They Came in the Fog
“You’d think they’d have built enough condos already” Mia said.
I was staring out of the window and only vaguely listening to her real estate musings. We were coasting down a beachside highway, going through a series of inconsequential small towns.
“These little towns need to to get as many people as they can,” I said, “most of them are just going to use them as vacation homes. Beats having whole neighborhoods empty nine months out of the year.”
“Smugness isn’t a very attractive quality.”
“Hardly anything is attractive about me so it fits.”
“I wouldn’t say that.”
“If that’s true you need to pull over so I can drive.”
“Because you clearly need glasses.”
“Hush,” she said, but she smiled when she said it.
I was about to resume staring out the window when she slowed the car.
“What’s up?” I asked.
“The fog’s coming in,” she said.
Sure enough, the fog was rolling in from the lake. Fog moves in a peculiar way. I always think of it as moving live a wave crashing agains the shore, but that’s hardly the case. Instead, ghostly tendrils weaved their way through the cars as the fog snuck into the town through which we were traveling. It was like the hand of some misty giant was grabbing the village.
“Spooky,” was all the commentary I could manage. I was too enthralled by the meteorological phenomenon.
“I know right,” Mia said.
Before long, the fog was so thick neither of us could see the hood of the car.
“I need to pull over,” Mia said and she slowed and parked on the road’s shoulder, the gravel crunching underneath. As we got out of the car, we realized we weren’t the only ones stopping. We couldn’t see them but there had to be at least ten other vehicles stopping from the sounds of it.
There was a chorus of doors opening and closing as people exited their vehicles.
The closest couple approached us. They were older, he looked like he investigated homicides on television, and she looked like a TV homicide detective’s wife.
“Fog’s crazy right?” he said.
“Yeah,” I replied.
“Came right out of nowhere,” his wife said, “I’ve never seen it this thick.”
“You’re from around here?” I asked.
“Yup,” he said, “doesn’t seem to much use waiting here. Plus it could dangerous on the road. There’s a grocery store up the road…”
The man was interrupted by screams in the distance. The highway was adjacent to the beach, and we heard screams coming from the water. People in swimsuits started rushing past us.
“Now what do you think that’s about?” the man asked.
“Sharks?” I said.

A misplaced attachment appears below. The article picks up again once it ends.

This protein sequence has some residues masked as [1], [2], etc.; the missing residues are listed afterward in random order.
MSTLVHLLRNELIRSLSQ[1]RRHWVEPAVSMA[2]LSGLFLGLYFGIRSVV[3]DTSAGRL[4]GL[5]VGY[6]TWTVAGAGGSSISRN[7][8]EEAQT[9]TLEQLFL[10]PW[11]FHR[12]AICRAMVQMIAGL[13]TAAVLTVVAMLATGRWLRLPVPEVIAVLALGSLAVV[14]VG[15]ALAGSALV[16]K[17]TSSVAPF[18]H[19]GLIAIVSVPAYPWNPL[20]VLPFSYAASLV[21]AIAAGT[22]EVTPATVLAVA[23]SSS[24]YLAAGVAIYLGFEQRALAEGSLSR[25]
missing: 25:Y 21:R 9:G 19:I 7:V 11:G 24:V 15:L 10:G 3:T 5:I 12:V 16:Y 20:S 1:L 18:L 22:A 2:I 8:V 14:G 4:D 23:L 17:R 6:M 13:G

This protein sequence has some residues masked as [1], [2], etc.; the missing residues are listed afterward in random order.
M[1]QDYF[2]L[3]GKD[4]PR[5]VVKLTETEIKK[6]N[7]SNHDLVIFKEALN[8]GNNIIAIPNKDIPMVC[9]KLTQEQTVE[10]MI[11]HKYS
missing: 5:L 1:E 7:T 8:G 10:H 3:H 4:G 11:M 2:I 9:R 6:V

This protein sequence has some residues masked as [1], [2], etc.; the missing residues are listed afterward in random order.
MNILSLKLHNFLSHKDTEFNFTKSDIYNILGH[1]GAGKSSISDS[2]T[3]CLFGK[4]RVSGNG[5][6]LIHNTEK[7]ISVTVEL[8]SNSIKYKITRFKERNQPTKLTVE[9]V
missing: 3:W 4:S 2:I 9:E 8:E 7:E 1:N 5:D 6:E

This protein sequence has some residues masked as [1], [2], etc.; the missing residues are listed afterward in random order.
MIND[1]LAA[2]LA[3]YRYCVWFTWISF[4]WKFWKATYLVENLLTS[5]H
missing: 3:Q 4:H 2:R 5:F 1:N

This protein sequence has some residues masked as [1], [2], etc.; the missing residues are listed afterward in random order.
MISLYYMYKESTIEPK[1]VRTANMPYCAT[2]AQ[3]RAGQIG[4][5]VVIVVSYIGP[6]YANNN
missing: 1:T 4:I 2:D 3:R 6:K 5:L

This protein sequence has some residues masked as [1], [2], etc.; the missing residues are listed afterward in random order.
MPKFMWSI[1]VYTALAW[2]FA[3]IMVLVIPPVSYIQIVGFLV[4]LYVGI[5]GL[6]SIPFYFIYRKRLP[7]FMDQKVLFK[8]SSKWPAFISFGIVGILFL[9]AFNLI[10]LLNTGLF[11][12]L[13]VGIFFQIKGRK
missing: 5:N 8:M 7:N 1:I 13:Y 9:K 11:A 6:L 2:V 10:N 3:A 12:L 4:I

Our new friend nearly doubled over in laughter, he had one of those deep belly laughs that rang out for miles. We were on the coast of the Great Lakes so there weren’t any sharks for a thousand miles.
But the people were still running and screaming. Soon we started hearing screams from the line of cars.
One girl came sprinting past us, looking as though she’d seen a ghost, and just kept repeating “They’re coming. They’re coming!”
Mia went to calm her down, but the girl ran away terrified.
“Well that was weird,” she said.
More people ran past us.
Every one one of them was screaming.
I looked out into the fog. Unless one of the frightened beachgoers as within a few feet, I couldn’t see anything.
But this changed.
Both my new friend and I could see dark figures out in the fog. They came slowly. Without a reference point, I couldn’t tell how big they were, nor how fast they were moving.
The cop looking man went to say something, but a pale grey three fingered hand appeared on his shoulder. He looked more shocked than scared before he and his wife were yanked into the fog.
Mia grabbed my hand, pulling me out of stunned state, and ran.
Boy did we run.
I had never really been prone to athletic endeavors, and Mia worked out, but it was mostly yoga and flirting with her trainer.
But we flew. I sprinted as though an unnamed horror was chasing me. Mostly because that’s exactly what was happening.
We sprinted, trying to avoid obstacles as they would only appear a few feet in front of us.
Against all odds, and sputtering and sweating, filled with adrenaline, we came across a small grocery store. It was as good a place to hide as any, though the large glass door wouldn’t keep anything out for long.
The people in the store were continuing as normal, but as Mia and entered the commotion of a small town grocery store came to a gradual halt. People froze in place and cashiers stopped mid-checkout. We could hear the screams outside.
The fog completely filled the door, all white mist from edge to edge. Any hope we had of them not finding us were gone when the figures showed up. Three dark areas appeared moving with the same slow, deliberate pace they had at the beach.
The middle figure put its hand, the same large three fingered hand we saw earlier, in the middle of the door and a second later the glass crashed to the floor. Anyone that wasn’t paying attention before, was certainly doing so now, and the place erupted in screams. Everyone dropped their groceries and ran to the back of the store, trying to squeeze through the exit in the rear of the building.
I went to follow, but Mia grabbed my hand and pulled me a counter near the entrance.
I was the correct call as the fog flooded into the store, and the figures followed the chaotic frenzy created by the escaping shoppers.
They passed us and we slipped out of the door, avoiding the broken glass.
Outside the fog surrounded us. I couldn’t see Mia, and had I hadn’t been holding her hand, I wouldn’t have any idea she was there. I couldn’t see my own shoes.
I was totally and utterly lost in the fog. I was breathing it in, choking on it.
There just wasn’t anywhere to go.
We ran until my legs could no longer carry me.
I couldn’t breathe.
I couldn’t hear Mia anymore even though we were touching.
There was only the fog.
Then I felt it. The hand on my shoulder. The same grey hand.
It went quiet as I was whisked into the fog.